By Patrick O'Donovan
I WENT recently to one of those Saturday Masses which count as Sunday Masses in an upper room in Moscow. (I hope to write about it at length next week). The priest whose job it is to serve the diplomatic corps said Mass in French and preached in both French and English. Perhaps because of the heightened emotion of the occasion, I remember the sermon.
Now the Gospels are almost invariably unkind about the rich. (Some of my best friends have lots of money.) That Sunday's Gospel was from St Luke, the horrid story of Dives and Lazarus and Abraham's bosom,
And when he preached he quoted some very practical suggestions on how a Christian should live in accord with such strictures on the use and possession of wealth.
They came from the Bishop of Peoria, which is a boring but doubtless virtuous town in the State of Illinois. It is certainly not famous for the lavishness or irresponsibility of its lifestyle. This is what the good bishop suggests: 1. You should have fewer and smaller motor cars and only use them when necessary.
2. You should cut down drastically on booze and tobacco.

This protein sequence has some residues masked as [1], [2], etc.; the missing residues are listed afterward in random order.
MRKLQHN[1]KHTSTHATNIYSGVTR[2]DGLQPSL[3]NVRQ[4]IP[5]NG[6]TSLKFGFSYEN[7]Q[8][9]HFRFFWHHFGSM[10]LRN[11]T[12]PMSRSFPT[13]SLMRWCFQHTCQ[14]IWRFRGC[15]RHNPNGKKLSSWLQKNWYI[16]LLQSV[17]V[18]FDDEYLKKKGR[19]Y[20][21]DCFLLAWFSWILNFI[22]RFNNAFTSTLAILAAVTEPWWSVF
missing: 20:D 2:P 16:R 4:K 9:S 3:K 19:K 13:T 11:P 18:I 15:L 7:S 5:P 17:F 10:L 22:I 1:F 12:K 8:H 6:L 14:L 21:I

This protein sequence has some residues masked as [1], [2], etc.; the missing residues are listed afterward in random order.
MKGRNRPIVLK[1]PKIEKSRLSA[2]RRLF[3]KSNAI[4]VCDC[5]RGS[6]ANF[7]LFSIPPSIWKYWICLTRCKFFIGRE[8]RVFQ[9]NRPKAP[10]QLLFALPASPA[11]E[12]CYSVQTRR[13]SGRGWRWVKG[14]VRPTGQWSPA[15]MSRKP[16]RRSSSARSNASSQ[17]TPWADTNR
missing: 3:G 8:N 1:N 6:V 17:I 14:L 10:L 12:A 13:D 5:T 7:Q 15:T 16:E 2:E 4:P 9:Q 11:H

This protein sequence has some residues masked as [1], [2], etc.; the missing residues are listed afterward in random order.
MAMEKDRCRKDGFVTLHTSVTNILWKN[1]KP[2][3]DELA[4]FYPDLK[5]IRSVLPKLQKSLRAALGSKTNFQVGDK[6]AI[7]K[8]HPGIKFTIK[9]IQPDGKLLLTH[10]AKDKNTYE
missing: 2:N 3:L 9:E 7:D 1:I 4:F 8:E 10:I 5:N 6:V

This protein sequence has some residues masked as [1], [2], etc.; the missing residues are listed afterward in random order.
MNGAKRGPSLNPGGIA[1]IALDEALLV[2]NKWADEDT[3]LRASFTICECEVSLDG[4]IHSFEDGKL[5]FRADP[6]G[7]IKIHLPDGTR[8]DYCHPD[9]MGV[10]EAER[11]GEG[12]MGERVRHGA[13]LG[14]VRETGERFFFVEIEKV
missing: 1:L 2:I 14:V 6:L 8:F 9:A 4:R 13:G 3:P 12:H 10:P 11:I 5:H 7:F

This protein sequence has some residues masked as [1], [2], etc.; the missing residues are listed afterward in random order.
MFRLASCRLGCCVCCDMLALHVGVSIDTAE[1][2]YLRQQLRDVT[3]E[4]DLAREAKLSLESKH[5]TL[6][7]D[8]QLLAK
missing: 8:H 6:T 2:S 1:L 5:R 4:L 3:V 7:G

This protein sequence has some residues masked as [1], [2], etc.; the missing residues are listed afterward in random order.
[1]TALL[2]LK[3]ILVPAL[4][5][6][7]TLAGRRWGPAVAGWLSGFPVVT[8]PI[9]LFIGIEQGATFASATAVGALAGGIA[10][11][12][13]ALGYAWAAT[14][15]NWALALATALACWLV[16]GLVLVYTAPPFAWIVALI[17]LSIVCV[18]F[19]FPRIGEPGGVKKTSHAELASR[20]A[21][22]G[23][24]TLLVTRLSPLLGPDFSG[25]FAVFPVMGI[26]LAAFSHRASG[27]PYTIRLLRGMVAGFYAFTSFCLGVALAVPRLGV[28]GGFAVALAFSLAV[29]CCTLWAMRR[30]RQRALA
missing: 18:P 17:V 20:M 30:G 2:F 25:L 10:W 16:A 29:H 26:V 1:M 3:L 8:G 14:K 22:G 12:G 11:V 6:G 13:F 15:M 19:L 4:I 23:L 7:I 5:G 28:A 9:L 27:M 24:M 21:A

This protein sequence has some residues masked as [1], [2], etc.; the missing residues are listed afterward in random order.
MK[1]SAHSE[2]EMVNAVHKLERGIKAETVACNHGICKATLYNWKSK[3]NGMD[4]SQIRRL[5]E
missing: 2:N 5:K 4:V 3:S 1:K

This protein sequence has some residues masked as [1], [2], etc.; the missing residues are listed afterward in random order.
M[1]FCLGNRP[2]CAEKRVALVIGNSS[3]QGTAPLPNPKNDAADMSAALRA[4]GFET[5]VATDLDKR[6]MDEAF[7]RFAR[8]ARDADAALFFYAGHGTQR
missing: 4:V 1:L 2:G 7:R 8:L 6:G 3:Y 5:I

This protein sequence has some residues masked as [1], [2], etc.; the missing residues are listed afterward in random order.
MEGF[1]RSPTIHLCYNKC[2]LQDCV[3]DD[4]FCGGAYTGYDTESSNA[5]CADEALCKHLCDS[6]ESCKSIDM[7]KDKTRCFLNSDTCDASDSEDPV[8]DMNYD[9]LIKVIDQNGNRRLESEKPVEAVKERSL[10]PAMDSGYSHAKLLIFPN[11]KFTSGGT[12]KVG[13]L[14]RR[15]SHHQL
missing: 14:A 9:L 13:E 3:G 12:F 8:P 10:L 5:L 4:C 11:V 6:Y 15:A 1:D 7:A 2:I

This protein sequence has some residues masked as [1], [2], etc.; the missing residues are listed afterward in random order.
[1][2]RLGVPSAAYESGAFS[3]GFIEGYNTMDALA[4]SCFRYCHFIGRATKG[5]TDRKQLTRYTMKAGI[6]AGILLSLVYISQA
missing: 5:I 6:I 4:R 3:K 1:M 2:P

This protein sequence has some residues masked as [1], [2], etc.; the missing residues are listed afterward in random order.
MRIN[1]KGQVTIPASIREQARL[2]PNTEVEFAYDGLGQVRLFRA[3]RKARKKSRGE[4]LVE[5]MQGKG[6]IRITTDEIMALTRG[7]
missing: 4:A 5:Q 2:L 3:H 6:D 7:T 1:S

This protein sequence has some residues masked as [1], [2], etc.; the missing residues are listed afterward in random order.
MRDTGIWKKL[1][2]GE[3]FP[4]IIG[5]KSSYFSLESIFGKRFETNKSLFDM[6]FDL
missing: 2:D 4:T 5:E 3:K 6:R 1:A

3. You should abstain frequently from eating meat. It is over luxurious, and cattle production wastes the resources of the earth. 4. You should not spend a lot of money on recreational equipment "sporting goods" to you. 5. You should live in a house which merely fits the size of your family. 6. You should wear practical rather then elegant or sexually planned clothes. It is not often that you conic across a counsel of perfection reduced to such down-to-earth terms. Good on you, Peoria! But is it not odd when put out in such a way how little of it applies to oneself? And is it not easy to resist mocking it a little? The Duke should leave Chatsworth, father should not buy that new putter with the Christmas collection, drink South African not Spanish sherry and that in inhospitable quantities. Eat more noodles. Cram your portly shape into jeans and get rid of the other Jag.